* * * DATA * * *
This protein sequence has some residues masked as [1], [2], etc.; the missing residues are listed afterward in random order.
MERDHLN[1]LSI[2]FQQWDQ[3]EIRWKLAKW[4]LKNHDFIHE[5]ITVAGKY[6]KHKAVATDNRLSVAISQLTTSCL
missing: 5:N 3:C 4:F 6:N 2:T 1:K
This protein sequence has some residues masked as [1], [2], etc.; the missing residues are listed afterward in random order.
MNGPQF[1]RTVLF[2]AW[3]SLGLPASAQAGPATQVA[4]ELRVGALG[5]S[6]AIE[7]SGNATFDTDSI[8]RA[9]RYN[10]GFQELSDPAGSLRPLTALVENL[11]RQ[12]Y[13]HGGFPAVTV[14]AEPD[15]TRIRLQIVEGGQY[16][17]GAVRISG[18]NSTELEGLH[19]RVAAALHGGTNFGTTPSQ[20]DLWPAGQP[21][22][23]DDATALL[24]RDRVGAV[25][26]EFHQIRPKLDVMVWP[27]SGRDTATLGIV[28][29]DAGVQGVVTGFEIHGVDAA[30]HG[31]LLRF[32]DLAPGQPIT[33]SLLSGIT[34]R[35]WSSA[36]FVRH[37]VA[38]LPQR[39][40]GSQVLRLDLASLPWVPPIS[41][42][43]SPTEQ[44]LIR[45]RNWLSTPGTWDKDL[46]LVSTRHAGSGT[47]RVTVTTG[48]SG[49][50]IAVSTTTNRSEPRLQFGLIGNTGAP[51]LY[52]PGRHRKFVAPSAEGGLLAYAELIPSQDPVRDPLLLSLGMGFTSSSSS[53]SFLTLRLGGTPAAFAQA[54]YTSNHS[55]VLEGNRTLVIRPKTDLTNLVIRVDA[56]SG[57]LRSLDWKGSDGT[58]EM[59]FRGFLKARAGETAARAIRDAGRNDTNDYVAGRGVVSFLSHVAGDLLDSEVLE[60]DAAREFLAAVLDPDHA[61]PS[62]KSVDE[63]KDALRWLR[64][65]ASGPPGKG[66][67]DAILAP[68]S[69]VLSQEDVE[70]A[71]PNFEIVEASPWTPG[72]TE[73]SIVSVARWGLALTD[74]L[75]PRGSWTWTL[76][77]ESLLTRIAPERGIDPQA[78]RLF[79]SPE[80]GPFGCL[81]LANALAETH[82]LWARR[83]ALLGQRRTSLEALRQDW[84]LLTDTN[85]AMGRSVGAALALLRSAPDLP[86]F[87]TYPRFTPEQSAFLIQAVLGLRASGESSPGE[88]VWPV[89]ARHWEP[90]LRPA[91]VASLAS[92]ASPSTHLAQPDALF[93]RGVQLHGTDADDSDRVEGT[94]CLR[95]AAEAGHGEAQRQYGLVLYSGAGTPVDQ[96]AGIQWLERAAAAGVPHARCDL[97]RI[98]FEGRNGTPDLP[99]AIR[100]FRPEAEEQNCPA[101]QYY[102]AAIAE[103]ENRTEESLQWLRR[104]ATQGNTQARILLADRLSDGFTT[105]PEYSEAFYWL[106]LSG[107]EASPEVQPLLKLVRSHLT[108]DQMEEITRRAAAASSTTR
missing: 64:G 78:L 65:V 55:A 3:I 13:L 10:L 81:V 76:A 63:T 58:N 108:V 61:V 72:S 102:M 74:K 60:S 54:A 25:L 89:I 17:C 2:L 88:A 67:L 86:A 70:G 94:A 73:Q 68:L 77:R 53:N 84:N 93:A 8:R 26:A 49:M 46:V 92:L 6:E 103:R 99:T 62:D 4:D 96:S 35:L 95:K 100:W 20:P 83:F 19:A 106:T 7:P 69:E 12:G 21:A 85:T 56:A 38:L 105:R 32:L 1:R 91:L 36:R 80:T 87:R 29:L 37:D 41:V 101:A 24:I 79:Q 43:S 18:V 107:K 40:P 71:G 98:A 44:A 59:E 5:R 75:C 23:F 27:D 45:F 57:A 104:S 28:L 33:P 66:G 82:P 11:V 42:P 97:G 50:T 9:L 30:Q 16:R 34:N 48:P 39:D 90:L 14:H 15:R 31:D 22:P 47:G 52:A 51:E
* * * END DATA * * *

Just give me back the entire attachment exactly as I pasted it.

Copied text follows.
This protein sequence has some residues masked as [1], [2], etc.; the missing residues are listed afterward in random order.
MERDHLN[1]LSI[2]FQQWDQ[3]EIRWKLAKW[4]LKNHDFIHE[5]ITVAGKY[6]KHKAVATDNRLSVAISQLTTSCL
missing: 5:N 3:C 4:F 6:N 2:T 1:K
This protein sequence has some residues masked as [1], [2], etc.; the missing residues are listed afterward in random order.
MNGPQF[1]RTVLF[2]AW[3]SLGLPASAQAGPATQVA[4]ELRVGALG[5]S[6]AIE[7]SGNATFDTDSI[8]RA[9]RYN[10]GFQELSDPAGSLRPLTALVENL[11]RQ[12]Y[13]HGGFPAVTV[14]AEPD[15]TRIRLQIVEGGQY[16][17]GAVRISG[18]NSTELEGLH[19]RVAAALHGGTNFGTTPSQ[20]DLWPAGQP[21][22][23]DDATALL[24]RDRVGAV[25][26]EFHQIRPKLDVMVWP[27]SGRDTATLGIV[28][29]DAGVQGVVTGFEIHGVDAA[30]HG[31]LLRF[32]DLAPGQPIT[33]SLLSGIT[34]R[35]WSSA[36]FVRH[37]VA[38]LPQR[39][40]GSQVLRLDLASLPWVPPIS[41][42][43]SPTEQ[44]LIR[45]RNWLSTPGTWDKDL[46]LVSTRHAGSGT[47]RVTVTTG[48]SG[49][50]IAVSTTTNRSEPRLQFGLIGNTGAP[51]LY[52]PGRHRKFVAPSAEGGLLAYAELIPSQDPVRDPLLLSLGMGFTSSSSS[53]SFLTLRLGGTPAAFAQA[54]YTSNHS[55]VLEGNRTLVIRPKTDLTNLVIRVDA[56]SG[57]LRSLDWKGSDGT[58]EM[59]FRGFLKARAGETAARAIRDAGRNDTNDYVAGRGVVSFLSHVAGDLLDSEVLE[60]DAAREFLAAVLDPDHA[61]PS[62]KSVDE[63]KDALRWLR[64][65]ASGPPGKG[66][67]DAILAP[68]S[69]VLSQEDVE[70]A[71]PNFEIVEASPWTPG[72]TE[73]SIVSVARWGLALTD[74]L[75]PRGSWTWTL[76][77]ESLLTRIAPERGIDPQA[78]RLF[79]SPE[80]GPFGCL[81]LANALAETH[82]LWARR[83]ALLGQRRTSLEALRQDW[84]LLTDTN[85]AMGRSVGAALALLRSAPDLP[86]F[87]TYPRFTPEQSAFLIQAVLGLRASGESSPGE[88]VWPV[89]ARHWEP[90]LRPA[91]VASLAS[92]ASPSTHLAQPDALF[93]RGVQLHGTDADDSDRVEGT[94]CLR[95]AAEAGHGEAQRQYGLVLYSGAGTPVDQ[96]AGIQWLERAAAAGVPHARCDL[97]RI[98]FEGRNGTPDLP[99]AIR[100]FRPEAEEQNCPA[101]QYY[102]AAIAE[103]ENRTEESLQWLRR[104]ATQGNTQARILLADRLSDGFTT[105]PEYSEAFYWL[106]LSG[107]EASPEVQPLLKLVRSHLT[108]DQMEEITRRAAAASSTTR
missing: 64:G 78:L 65:V 55:A 3:I 13:L 10:L 81:V 76:A 63:T 58:N 108:V 61:V 72:S 102:M 74:K 60:S 54:A 25:L 89:I 17:C 2:L 88:A 67:L 86:A 70:G 94:A 73:Q 68:L 77:R 53:N 84:N 93:A 8:R 26:A 49:M 46:V 92:L 6:E 103:R 99:T 62:D 4:D 96:S 35:L 95:K 100:W 20:P 83:F 19:A 106:T 7:P 69:E 12:G 21:A 85:T 56:A 38:L 105:R 32:L 1:R 91:L 36:R 80:T 87:R 29:L 37:D 41:V 101:A 24:I 79:Q 43:S 18:V 107:K 40:P 71:G 98:A 44:A 59:E 5:R 75:C 23:F 27:D 45:F 57:A 104:S 28:L 33:P 66:G 82:P 11:V 42:P 97:G 50:T 9:L 30:Q 16:R 34:N 48:P 39:D 90:L 14:H 15:R 31:D 22:P 47:G 52:A 51:E